Hence, by juxtaposing Rebecca’s prominent name and lack of physical presence with Mrs. De Winter’s lack of first name and diminished importance, the film maintains an aura of ambiguity and uncertainty. While one may argue that Rebecca’s elusive nature serves to aid her in establishing authority over her own story as women must do at times, it is imperative to highlight that women were once able to openly and authoritatively claim ownership of their narratives in the film industry.

To develop this technique of picturization, Hitchcock relied strongly on fashion and stylistic choices to explore Mrs. De Winter’s identity and complex connection to Rebecca throughout the film. Every person and object that surrounds her constantly reminds the young, petulant Mrs. De Winter of Rebecca’s charm and glamour. Several objects, including handkerchiefs belonging to Mr. De Winters revealed an embroidered “R”, signifying that they were somehow reminiscent of Rebecca or that she possessed a kind of ownership of those objects long after her passing. Nearly every character and to a great extent the sinister housekeeper speaks at length of Rebecca and her charms longingly and with deep affection, almost disregarding Mrs. De Winter as the new bride of the house. Consequently, this results in a sense of inadequacy in Mrs. De Winters, and she decides to make an effort to enhance her looks — the result of which may have unconsciously been too imitative of Rebecca’s style. She purchases and adorns an elegant, fashionable black gown — completely unlike her usual self — and Maxim De Winter, her husband, is completely disappointed with her transformation. This reveals significant information about Maxim’s masculinity and his perception of femininity, for “as the classic feminist critique would put it — [Maxim prefers] the heroine as she is fixed by her screen image to the woman sitting next to him. Maxim longs for an irretrievable past in which the woman didn’t care about fashion or appearing fashionable” (Bernstein 2018), and this notion perpetuates the idea that women have a lack of autonomy over how they are both metaphorically and physically represented in film.

Maxim De Winter’s unreasonable reaction is perhaps quite representative of how women were perceived and responded to at a certain point in time in Hollywood too. As discussed before, while women had a strong presence on set and behind the scenes, they also provided a variety of roles on screen. This abundance of work created the concept of the “extra girl”, because they took up a great deal of extra work but with no extra wages. As repressive societal norms for women are generally constructed, concerns about “moral and sexual transgressions amongst “extra girls” were common. The long hours and “easy camaraderie” of movie sets, some felt, could lead to sexual exploitation” (Stamp 2012, p. 4). Just as society assumed that a woman might be susceptible to corruption and looked down upon her means of expression, so does Maxim in dismissing Mrs. De Winter’s desire to enhance her looks, with whatever intention that may be. She is subject to his authority, discretion and judgment, much as numerous “extra girls” were at the time when there was a shift in how society wished to perceive women in the industry. Not only is Maxim portrayed to hold that kind of authority, in contrast Mrs. De Winter is depicted as one who barely has any for “she is placed, from the beginning, in a position of inferiority, dependent on other characters whose motives and behavior are, to say the least, equivocal” (Dickason 1999, p. 95–105).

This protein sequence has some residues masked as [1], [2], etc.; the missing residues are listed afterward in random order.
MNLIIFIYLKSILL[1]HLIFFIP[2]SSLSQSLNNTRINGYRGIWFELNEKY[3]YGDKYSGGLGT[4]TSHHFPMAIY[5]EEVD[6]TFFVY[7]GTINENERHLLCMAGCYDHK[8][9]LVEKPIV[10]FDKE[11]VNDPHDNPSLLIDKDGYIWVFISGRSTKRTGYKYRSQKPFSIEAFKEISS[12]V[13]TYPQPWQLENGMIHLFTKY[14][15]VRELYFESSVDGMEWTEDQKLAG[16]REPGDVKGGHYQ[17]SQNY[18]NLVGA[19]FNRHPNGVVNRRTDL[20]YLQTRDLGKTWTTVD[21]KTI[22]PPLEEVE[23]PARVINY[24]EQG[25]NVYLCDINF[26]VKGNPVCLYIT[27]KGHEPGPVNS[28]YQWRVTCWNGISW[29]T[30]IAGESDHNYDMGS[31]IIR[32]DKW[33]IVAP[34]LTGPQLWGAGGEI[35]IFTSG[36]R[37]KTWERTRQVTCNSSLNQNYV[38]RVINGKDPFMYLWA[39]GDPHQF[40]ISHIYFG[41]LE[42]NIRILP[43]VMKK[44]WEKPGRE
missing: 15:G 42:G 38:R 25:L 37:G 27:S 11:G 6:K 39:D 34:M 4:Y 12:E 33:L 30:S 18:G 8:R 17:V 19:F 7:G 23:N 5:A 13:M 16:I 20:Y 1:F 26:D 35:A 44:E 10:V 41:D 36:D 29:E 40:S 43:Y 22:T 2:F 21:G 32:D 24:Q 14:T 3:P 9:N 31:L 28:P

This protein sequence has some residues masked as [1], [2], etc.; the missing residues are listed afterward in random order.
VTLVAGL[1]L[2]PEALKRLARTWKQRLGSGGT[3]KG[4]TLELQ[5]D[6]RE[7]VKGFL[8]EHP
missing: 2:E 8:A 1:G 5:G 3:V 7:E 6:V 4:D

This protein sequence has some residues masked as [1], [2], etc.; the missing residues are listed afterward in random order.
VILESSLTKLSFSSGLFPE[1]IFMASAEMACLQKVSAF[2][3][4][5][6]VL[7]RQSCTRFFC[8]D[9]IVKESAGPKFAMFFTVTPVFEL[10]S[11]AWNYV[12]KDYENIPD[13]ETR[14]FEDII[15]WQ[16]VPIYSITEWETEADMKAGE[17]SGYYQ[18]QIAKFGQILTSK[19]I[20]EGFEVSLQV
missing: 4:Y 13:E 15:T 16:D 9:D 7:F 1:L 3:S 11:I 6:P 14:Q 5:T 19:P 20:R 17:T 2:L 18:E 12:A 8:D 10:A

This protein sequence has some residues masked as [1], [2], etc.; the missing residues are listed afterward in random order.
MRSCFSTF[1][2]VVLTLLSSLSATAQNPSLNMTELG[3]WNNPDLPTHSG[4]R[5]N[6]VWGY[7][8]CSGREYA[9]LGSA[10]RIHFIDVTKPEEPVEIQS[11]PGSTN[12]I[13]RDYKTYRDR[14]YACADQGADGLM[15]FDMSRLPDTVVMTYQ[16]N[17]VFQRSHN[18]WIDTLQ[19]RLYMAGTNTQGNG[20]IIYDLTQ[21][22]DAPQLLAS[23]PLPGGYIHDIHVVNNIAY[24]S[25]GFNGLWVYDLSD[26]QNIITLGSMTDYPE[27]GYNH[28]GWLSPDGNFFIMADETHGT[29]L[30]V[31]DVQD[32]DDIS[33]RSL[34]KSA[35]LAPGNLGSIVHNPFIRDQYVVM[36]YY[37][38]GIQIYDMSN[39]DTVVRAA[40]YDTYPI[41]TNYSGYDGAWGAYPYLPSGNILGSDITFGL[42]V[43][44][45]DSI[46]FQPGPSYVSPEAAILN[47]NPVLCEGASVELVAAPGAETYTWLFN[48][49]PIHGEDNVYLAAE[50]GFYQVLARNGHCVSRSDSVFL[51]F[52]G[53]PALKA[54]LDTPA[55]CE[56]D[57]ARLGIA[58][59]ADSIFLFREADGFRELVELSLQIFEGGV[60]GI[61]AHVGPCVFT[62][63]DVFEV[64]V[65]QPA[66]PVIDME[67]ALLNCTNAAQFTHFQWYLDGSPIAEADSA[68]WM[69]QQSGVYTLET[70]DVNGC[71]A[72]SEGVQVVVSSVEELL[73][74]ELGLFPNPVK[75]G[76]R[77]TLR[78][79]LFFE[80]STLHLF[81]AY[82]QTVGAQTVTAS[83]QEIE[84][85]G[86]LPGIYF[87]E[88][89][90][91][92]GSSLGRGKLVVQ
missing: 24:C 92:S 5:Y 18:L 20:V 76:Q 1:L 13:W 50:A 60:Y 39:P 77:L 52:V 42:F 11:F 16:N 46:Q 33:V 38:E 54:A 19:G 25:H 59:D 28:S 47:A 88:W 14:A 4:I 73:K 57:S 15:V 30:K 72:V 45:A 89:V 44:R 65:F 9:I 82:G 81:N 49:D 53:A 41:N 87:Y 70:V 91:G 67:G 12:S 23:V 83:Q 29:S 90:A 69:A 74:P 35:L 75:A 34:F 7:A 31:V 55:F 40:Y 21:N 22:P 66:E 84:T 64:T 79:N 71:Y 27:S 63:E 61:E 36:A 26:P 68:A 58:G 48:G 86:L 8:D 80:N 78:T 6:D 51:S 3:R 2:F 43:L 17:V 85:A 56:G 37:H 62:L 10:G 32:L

Hence, Mrs. De Winter’s weak attempt at mildly expressing her sexual maturity using fashion choices ultimately results in Maxim’s disappointment, for he stringently believes in a specific, regressive perception of women. This situation is comparable to the treatment of “extra girls” in Hollywood — for although once women had control over most creative, technical and executive aspects of filmmaking, they were now subject to strict scrutiny over their own bodies — and assumed almost no autonomy because of the stringent standards applied to them by societal norms.